Avoiding federal gift and estate taxes should be among your many estate planning objectives if you have even a moderately valuable estate. To successfully achieve that objective, you need to understand current tax laws and incorporate those laws into your overall asset protection component within your estate plan. With that in mind, a Long Island estate planning attorney at Eghrari Wealth Training Firm explains federal gift and estate tax changes for 2023.
Federal Gift and Estate Tax Basics
You will leave behind an estate when you die that is made up of tangible and intangible assets. The combined value of your estate assets and the value of any qualifying gifts you made during your lifetime are subject to federal gift and estate taxes at the rate of 40 percent, a rate that will not change for 2023.
The Lifetime Exemption
Fortunately, each taxpayer is entitled to take advantage of the lifetime exemption which applies before any tax obligation is calculated. The American Taxpayer Relief Act of 2012 (ATRA) set the lifetime exemption amount at $5 million, to be adjusted annually for inflation. In 2018, however, tax legislation was signed into law that increased the lifetime exemption amount for 2018 and for several years thereafter.
For 2023, the individual lifetime exemption amount is set to increase from its current $12.06 million to $12.92 million, effectively shielding an additional $344,000 in assets from federal gift and estate taxes. A married couple, therefore, could pass down a total of $25.84 million without incurring federal gift and estate taxes.
Unless extended by Congress, the exemption amounts are scheduled to “sunset” (revert) to the previous $5 million exemption amount, adjusted for inflation, on January 1, 2026. The Internal Revenue Service (IRS) has clarified that estates that made gifts during the increased exemption period (2018-2025) can use the higher exclusion levels if the date of death occurs after the sunset provision drops the exemption back to the 2012 limit.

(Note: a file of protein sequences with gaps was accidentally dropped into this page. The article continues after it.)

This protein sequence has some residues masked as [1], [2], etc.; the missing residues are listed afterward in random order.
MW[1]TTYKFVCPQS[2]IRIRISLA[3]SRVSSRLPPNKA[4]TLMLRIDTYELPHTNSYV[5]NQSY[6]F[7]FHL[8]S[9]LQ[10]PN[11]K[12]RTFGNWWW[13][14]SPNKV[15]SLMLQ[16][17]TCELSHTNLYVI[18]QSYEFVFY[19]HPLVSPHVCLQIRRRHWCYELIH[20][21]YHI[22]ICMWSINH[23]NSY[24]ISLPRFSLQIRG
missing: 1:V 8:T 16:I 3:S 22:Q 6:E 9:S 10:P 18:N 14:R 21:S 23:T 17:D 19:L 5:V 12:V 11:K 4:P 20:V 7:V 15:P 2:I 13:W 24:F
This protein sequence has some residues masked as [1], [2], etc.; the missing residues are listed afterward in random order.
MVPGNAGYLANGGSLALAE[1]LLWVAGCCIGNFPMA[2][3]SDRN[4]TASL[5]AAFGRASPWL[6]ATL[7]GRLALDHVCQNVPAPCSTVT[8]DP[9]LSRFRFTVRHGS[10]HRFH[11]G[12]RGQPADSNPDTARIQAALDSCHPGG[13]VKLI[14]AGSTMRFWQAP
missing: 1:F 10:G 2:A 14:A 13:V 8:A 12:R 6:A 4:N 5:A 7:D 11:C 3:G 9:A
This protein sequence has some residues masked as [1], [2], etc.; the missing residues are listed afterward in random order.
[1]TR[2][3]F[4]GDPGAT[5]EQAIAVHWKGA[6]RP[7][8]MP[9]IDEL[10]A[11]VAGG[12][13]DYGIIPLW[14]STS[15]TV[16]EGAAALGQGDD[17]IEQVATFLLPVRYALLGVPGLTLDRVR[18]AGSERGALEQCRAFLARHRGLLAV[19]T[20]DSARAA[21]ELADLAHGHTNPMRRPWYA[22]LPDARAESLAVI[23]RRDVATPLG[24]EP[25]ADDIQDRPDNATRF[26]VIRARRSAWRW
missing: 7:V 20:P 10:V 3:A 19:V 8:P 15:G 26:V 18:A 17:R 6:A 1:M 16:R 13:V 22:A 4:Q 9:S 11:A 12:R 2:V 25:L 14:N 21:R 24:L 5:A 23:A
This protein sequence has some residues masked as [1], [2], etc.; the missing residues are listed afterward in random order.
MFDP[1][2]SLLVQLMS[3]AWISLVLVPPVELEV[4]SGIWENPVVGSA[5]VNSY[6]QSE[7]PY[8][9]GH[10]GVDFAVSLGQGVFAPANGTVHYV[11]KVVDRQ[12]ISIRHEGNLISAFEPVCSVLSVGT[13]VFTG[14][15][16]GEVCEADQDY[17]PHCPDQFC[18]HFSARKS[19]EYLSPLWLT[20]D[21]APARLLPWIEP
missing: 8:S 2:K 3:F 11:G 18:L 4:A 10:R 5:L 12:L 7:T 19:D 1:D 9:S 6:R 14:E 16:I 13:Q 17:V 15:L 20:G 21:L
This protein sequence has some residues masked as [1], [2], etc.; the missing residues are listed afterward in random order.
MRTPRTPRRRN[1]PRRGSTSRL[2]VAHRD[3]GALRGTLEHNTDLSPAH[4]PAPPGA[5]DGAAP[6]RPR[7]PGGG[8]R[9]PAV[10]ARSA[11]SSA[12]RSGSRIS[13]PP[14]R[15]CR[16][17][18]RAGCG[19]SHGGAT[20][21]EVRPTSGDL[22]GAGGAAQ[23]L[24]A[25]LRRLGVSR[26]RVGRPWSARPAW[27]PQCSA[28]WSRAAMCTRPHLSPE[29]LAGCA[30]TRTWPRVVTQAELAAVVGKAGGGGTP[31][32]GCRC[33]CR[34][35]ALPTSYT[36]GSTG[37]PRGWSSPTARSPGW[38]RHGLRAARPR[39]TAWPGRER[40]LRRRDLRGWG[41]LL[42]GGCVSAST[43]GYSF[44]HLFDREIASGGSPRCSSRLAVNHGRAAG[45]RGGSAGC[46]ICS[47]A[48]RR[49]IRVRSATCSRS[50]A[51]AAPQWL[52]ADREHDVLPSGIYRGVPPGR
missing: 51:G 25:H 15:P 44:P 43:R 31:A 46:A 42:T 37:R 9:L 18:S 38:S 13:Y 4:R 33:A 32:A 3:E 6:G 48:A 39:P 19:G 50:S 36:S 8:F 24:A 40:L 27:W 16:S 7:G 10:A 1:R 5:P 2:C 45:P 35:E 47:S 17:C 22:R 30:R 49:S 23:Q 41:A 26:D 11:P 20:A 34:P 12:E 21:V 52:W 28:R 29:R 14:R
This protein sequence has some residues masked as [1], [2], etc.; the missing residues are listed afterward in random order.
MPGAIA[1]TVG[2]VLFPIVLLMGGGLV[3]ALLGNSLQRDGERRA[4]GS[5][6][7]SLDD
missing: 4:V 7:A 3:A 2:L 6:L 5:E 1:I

Annual Gift Tax Exclusion
The lifetime exemption applies to the cumulative value of all gifts made during your lifetime and at the time of your death. Another equally important tax avoidance tool is the annual gift tax exclusion. As the name implies, the annual exclusion looks at the value of gifts made in a single year. The annual exclusion allows every taxpayer to make tax-free gifts to unlimited beneficiaries each year. Best of all, the value of gifts made using the annual exclusion does not count against your lifetime exemption limit. For 2023, the annual gift tax exclusion limit will increase from $16,000 to $17,000 for individuals. Married couples may use the gift-splitting option to combine their exclusions and gift assets valued at up to $34,000 to an unlimited number of beneficiaries.
By way of illustration, imagine that you are married with two adult children, four grandchildren, and two charities you donate to regularly. You and your spouse could gift each child, grandchild, and charity up to $34,000 worth of assets each year without those gifts counting toward your lifetime exemption. You and your spouse could gift $272,000 in assets each year without incurring a federal gift and estate tax obligation. In 20 years, you could pass down or gift over $5 million tax-free.
The Unlimited Marital Deduction
If both spouses in a married couple are United States citizens, one spouse may make unlimited gifts to the other spouse, during life or at the time of death, using the unlimited marital deduction unless the spouse is not a U.S. citizen. The justification for the exception to the unlimited marital deduction is that allowing a tax-free transfer to a U.S. citizen only delays the payment of gift and estate taxes until the death of the surviving spouse whereas allowing the same tax-free gift to a non-citizen spouse might allow the surviving spouse to avoid paying taxes altogether. Therefore, gifts to a non-citizen spouse are taxable if the value of those gifts exceeds the current limit. For 2023, the first $175,000 of gifts to a non-citizen spouse are not included in the total amount, representing an $11,000 increase from the 2022 limit.
Contact a Long Island Estate Planning Attorney
For more information, please join us for an upcoming FREE seminar. If you have additional questions or concerns about federal gift and estate taxes, contact the Long Island estate planning attorneys at Eghrari Wealth Training Firm by calling us at 631-265-0599 to schedule your appointment.